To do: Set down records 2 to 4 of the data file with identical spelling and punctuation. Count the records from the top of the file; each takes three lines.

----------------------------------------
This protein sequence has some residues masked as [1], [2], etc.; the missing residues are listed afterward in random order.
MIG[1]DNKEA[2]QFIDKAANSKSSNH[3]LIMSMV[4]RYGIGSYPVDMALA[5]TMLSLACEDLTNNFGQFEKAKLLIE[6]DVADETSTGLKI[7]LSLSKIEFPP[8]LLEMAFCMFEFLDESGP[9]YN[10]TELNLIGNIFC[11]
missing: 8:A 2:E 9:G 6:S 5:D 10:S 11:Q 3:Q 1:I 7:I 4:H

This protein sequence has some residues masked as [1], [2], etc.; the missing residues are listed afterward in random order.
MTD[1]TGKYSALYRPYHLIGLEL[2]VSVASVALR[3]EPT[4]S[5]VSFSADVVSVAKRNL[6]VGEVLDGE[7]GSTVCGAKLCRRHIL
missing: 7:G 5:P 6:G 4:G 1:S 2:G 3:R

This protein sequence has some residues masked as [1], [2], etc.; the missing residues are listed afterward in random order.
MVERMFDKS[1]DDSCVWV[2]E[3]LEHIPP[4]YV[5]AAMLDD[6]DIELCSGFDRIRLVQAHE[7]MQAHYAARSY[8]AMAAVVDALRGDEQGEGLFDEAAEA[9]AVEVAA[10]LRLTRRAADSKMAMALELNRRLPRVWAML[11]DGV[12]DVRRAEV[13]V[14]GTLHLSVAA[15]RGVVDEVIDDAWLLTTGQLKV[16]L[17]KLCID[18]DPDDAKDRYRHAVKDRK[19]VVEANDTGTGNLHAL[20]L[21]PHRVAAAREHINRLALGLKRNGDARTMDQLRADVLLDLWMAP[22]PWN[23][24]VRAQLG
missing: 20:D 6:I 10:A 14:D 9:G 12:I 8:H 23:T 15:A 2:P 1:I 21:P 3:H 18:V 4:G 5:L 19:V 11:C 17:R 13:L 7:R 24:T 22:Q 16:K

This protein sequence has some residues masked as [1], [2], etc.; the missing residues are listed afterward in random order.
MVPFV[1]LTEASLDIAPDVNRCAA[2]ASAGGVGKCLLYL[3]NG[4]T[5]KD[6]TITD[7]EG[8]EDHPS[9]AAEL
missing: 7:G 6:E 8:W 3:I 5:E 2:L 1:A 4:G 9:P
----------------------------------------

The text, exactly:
This protein sequence has some residues masked as [1], [2], etc.; the missing residues are listed afterward in random order.
MTD[1]TGKYSALYRPYHLIGLEL[2]VSVASVALR[3]EPT[4]S[5]VSFSADVVSVAKRNL[6]VGEVLDGE[7]GSTVCGAKLCRRHIL
missing: 7:G 5:P 6:G 4:G 1:S 2:G 3:R

This protein sequence has some residues masked as [1], [2], etc.; the missing residues are listed afterward in random order.
MVERMFDKS[1]DDSCVWV[2]E[3]LEHIPP[4]YV[5]AAMLDD[6]DIELCSGFDRIRLVQAHE[7]MQAHYAARSY[8]AMAAVVDALRGDEQGEGLFDEAAEA[9]AVEVAA[10]LRLTRRAADSKMAMALELNRRLPRVWAML[11]DGV[12]DVRRAEV[13]V[14]GTLHLSVAA[15]RGVVDEVIDDAWLLTTGQLKV[16]L[17]KLCID[18]DPDDAKDRYRHAVKDRK[19]VVEANDTGTGNLHAL[20]L[21]PHRVAAAREHINRLALGLKRNGDARTMDQLRADVLLDLWMAP[22]PWN[23][24]VRAQLG
missing: 20:D 6:I 10:A 14:D 9:G 12:I 8:H 23:T 15:A 2:P 1:I 21:P 3:H 18:V 4:G 5:L 19:V 11:C 17:R 13:L 7:R 24:T 22:Q 16:K

This protein sequence has some residues masked as [1], [2], etc.; the missing residues are listed afterward in random order.
MVPFV[1]LTEASLDIAPDVNRCAA[2]ASAGGVGKCLLYL[3]NG[4]T[5]KD[6]TITD[7]EG[8]EDHPS[9]AAEL
missing: 7:G 6:E 8:W 3:I 5:E 2:L 1:A 4:G 9:P